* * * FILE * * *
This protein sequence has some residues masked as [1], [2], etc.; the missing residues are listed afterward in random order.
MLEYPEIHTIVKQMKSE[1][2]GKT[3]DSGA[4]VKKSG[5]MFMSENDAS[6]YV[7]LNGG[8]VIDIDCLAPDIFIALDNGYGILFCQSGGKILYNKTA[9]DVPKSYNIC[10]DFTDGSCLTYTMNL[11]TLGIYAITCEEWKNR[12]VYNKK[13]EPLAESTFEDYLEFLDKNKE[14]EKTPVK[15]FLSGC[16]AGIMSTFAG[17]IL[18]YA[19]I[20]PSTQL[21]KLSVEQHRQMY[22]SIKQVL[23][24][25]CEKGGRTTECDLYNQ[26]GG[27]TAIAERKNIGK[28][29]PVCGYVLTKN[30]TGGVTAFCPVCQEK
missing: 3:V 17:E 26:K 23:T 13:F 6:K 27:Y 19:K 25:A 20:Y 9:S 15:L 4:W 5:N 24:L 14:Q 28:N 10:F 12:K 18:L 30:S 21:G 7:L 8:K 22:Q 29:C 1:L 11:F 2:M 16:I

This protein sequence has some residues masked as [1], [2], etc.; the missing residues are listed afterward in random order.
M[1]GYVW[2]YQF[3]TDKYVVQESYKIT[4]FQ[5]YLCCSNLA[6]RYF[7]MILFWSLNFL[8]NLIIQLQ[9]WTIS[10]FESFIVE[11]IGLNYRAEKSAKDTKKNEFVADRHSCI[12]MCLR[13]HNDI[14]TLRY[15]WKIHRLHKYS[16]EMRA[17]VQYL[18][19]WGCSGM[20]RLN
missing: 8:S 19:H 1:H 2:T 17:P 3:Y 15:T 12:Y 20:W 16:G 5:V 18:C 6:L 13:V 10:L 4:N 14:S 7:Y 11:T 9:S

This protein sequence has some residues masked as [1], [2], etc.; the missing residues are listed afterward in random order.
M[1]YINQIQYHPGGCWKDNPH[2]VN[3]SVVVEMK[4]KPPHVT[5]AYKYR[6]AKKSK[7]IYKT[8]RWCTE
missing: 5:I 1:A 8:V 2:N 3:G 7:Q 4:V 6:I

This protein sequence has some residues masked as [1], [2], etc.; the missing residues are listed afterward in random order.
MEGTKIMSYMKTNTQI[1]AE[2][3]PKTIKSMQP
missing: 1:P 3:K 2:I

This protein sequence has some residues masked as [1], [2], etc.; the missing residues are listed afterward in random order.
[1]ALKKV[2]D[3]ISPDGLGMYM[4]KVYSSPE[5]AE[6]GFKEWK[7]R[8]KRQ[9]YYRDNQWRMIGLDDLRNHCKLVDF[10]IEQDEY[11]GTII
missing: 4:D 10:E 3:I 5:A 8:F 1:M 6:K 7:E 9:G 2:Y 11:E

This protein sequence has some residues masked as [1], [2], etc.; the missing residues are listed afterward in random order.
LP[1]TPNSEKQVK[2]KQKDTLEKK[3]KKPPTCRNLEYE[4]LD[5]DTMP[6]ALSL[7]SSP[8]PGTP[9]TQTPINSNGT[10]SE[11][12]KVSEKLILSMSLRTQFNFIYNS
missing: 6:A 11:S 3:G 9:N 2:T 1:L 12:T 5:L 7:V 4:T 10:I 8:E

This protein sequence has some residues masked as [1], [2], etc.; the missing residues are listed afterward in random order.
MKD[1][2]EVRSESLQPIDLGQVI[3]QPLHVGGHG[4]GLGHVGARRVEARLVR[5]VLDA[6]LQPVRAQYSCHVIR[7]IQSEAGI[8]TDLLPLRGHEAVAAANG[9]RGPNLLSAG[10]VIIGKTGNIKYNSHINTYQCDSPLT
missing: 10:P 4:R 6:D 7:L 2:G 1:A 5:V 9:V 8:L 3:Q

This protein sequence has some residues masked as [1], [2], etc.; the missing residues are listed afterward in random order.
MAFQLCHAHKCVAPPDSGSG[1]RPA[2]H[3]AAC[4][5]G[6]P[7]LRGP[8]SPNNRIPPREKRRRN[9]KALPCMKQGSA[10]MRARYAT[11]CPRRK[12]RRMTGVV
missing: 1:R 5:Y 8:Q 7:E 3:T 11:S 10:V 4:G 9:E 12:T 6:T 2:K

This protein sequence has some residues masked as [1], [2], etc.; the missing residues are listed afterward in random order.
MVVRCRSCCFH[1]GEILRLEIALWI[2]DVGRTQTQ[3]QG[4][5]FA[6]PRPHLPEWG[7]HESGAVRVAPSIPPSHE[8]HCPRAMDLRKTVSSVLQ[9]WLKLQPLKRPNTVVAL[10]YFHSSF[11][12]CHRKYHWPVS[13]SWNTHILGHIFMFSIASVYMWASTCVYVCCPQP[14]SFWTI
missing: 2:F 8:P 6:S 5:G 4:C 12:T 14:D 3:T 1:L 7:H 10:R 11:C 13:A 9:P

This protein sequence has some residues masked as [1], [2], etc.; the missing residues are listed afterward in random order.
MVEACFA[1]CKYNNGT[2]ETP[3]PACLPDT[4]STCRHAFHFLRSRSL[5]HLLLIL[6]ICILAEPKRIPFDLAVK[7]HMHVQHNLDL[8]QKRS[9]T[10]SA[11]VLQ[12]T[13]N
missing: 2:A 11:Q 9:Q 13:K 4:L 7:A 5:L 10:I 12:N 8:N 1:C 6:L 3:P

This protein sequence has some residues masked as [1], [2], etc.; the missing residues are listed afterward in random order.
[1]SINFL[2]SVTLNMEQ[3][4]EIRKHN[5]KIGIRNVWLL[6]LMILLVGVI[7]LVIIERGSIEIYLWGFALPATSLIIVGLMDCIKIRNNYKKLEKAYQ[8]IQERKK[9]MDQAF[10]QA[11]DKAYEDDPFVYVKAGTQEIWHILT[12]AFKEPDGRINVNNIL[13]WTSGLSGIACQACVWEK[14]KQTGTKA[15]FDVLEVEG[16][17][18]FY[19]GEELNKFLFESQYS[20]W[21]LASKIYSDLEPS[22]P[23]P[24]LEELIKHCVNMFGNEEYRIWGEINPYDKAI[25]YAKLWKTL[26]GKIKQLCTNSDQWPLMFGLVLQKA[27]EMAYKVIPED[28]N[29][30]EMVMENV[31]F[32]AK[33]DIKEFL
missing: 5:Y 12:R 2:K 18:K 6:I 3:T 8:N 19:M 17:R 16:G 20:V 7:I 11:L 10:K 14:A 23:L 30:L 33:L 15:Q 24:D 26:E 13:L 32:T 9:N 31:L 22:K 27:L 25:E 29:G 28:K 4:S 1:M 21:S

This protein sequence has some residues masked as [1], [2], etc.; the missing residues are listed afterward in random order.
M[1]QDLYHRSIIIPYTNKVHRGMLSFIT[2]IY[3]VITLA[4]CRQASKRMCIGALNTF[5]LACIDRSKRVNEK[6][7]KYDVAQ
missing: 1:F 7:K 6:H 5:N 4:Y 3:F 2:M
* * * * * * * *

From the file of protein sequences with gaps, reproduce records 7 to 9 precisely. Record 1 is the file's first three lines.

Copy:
This protein sequence has some residues masked as [1], [2], etc.; the missing residues are listed afterward in random order.
MKD[1][2]EVRSESLQPIDLGQVI[3]QPLHVGGHG[4]GLGHVGARRVEARLVR[5]VLDA[6]LQPVRAQYSCHVIR[7]IQSEAGI[8]TDLLPLRGHEAVAAANG[9]RGPNLLSAG[10]VIIGKTGNIKYNSHINTYQCDSPLT
missing: 10:P 4:R 6:D 7:L 2:G 1:A 5:V 9:V 8:L 3:Q

This protein sequence has some residues masked as [1], [2], etc.; the missing residues are listed afterward in random order.
MAFQLCHAHKCVAPPDSGSG[1]RPA[2]H[3]AAC[4][5]G[6]P[7]LRGP[8]SPNNRIPPREKRRRN[9]KALPCMKQGSA[10]MRARYAT[11]CPRRK[12]RRMTGVV
missing: 1:R 5:Y 8:Q 7:E 3:T 11:S 10:V 4:G 9:E 12:T 6:T 2:K

This protein sequence has some residues masked as [1], [2], etc.; the missing residues are listed afterward in random order.
MVVRCRSCCFH[1]GEILRLEIALWI[2]DVGRTQTQ[3]QG[4][5]FA[6]PRPHLPEWG[7]HESGAVRVAPSIPPSHE[8]HCPRAMDLRKTVSSVLQ[9]WLKLQPLKRPNTVVAL[10]YFHSSF[11][12]CHRKYHWPVS[13]SWNTHILGHIFMFSIASVYMWASTCVYVCCPQP[14]SFWTI
missing: 2:F 8:P 6:S 5:G 4:C 12:T 14:D 3:T 1:L 7:H 10:R 11:C 13:A 9:P